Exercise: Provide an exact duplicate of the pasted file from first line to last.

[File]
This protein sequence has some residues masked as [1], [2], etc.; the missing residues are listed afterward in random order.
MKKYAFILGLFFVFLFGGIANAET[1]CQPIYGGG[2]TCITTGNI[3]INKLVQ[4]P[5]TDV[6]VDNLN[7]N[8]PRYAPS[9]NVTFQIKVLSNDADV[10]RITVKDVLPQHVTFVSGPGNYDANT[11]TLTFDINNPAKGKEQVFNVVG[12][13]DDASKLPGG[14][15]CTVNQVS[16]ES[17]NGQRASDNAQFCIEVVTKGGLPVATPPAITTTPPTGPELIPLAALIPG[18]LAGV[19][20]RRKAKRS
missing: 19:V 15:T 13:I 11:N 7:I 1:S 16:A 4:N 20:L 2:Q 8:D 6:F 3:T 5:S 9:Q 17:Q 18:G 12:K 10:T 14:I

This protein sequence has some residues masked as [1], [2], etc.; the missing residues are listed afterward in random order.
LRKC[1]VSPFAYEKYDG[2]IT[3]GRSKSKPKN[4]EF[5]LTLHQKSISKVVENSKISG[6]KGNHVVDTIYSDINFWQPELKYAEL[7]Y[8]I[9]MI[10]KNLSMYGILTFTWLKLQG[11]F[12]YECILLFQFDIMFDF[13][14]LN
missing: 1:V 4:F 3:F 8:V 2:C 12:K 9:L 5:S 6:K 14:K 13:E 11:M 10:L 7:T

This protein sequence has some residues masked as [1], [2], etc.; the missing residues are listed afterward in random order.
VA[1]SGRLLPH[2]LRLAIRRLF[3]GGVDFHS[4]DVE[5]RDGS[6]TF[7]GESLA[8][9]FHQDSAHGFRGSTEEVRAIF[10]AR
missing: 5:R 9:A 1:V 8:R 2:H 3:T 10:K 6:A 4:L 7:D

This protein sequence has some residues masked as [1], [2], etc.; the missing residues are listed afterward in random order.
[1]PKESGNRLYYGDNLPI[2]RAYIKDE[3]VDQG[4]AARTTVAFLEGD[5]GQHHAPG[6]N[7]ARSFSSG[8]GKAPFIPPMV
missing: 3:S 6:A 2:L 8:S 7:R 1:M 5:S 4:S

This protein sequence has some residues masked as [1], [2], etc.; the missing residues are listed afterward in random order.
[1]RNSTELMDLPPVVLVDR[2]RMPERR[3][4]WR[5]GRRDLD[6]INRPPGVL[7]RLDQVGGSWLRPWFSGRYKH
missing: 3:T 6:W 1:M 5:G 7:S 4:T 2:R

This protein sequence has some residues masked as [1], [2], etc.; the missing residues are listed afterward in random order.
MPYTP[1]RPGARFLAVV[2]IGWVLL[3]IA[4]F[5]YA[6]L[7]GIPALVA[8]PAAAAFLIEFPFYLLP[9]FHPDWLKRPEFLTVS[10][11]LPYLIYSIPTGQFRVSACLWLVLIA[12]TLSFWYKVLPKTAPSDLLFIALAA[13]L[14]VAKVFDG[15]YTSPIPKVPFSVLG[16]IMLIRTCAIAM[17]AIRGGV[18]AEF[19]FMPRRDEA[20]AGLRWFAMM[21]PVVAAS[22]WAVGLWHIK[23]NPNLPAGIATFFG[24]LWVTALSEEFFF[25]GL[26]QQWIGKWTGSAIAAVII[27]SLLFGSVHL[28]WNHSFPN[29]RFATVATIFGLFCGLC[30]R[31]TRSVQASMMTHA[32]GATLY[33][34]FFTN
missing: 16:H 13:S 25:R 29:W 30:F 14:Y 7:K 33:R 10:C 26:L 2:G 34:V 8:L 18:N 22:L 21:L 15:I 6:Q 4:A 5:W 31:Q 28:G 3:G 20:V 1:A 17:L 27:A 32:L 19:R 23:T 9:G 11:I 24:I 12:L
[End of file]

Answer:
This protein sequence has some residues masked as [1], [2], etc.; the missing residues are listed afterward in random order.
MKKYAFILGLFFVFLFGGIANAET[1]CQPIYGGG[2]TCITTGNI[3]INKLVQ[4]P[5]TDV[6]VDNLN[7]N[8]PRYAPS[9]NVTFQIKVLSNDADV[10]RITVKDVLPQHVTFVSGPGNYDANT[11]TLTFDINNPAKGKEQVFNVVG[12][13]DDASKLPGG[14][15]CTVNQVS[16]ES[17]NGQRASDNAQFCIEVVTKGGLPVATPPAITTTPPTGPELIPLAALIPG[18]LAGV[19][20]RRKAKRS
missing: 19:V 15:T 13:I 11:N 7:I 1:S 16:A 4:N 20:L 2:Q 8:D 6:F 3:T 5:S 9:Q 17:Q 18:G 12:K 10:T 14:I

This protein sequence has some residues masked as [1], [2], etc.; the missing residues are listed afterward in random order.
LRKC[1]VSPFAYEKYDG[2]IT[3]GRSKSKPKN[4]EF[5]LTLHQKSISKVVENSKISG[6]KGNHVVDTIYSDINFWQPELKYAEL[7]Y[8]I[9]MI[10]KNLSMYGILTFTWLKLQG[11]F[12]YECILLFQFDIMFDF[13][14]LN
missing: 1:V 4:F 3:F 8:V 2:C 12:K 9:L 5:S 6:K 14:K 13:E 11:M 10:L 7:T

This protein sequence has some residues masked as [1], [2], etc.; the missing residues are listed afterward in random order.
VA[1]SGRLLPH[2]LRLAIRRLF[3]GGVDFHS[4]DVE[5]RDGS[6]TF[7]GESLA[8][9]FHQDSAHGFRGSTEEVRAIF[10]AR
missing: 5:R 9:A 1:V 8:R 2:H 3:T 10:K 6:A 4:L 7:D

This protein sequence has some residues masked as [1], [2], etc.; the missing residues are listed afterward in random order.
[1]PKESGNRLYYGDNLPI[2]RAYIKDE[3]VDQG[4]AARTTVAFLEGD[5]GQHHAPG[6]N[7]ARSFSSG[8]GKAPFIPPMV
missing: 3:S 6:A 2:L 8:S 7:R 1:M 5:S 4:S

This protein sequence has some residues masked as [1], [2], etc.; the missing residues are listed afterward in random order.
[1]RNSTELMDLPPVVLVDR[2]RMPERR[3][4]WR[5]GRRDLD[6]INRPPGVL[7]RLDQVGGSWLRPWFSGRYKH
missing: 3:T 6:W 1:M 5:G 7:S 4:T 2:R

This protein sequence has some residues masked as [1], [2], etc.; the missing residues are listed afterward in random order.
MPYTP[1]RPGARFLAVV[2]IGWVLL[3]IA[4]F[5]YA[6]L[7]GIPALVA[8]PAAAAFLIEFPFYLLP[9]FHPDWLKRPEFLTVS[10][11]LPYLIYSIPTGQFRVSACLWLVLIA[12]TLSFWYKVLPKTAPSDLLFIALAA[13]L[14]VAKVFDG[15]YTSPIPKVPFSVLG[16]IMLIRTCAIAM[17]AIRGGV[18]AEF[19]FMPRRDEA[20]AGLRWFAMM[21]PVVAAS[22]WAVGLWHIK[23]NPNLPAGIATFFG[24]LWVTALSEEFFF[25]GL[26]QQWIGKWTGSAIAAVII[27]SLLFGSVHL[28]WNHSFPN[29]RFATVATIFGLFCGLC[30]R[31]TRSVQASMMTHA[32]GATLY[33][34]FFTN
missing: 16:H 13:S 25:R 29:W 30:F 14:Y 7:K 33:R 10:C 26:L 2:G 34:V 8:L 18:N 22:L 21:L 15:I 6:Q 4:A 5:W 31:Q 28:G 3:G 20:V 1:A 17:L 27:A 32:L 19:R 23:T 9:G 11:I 24:I 12:L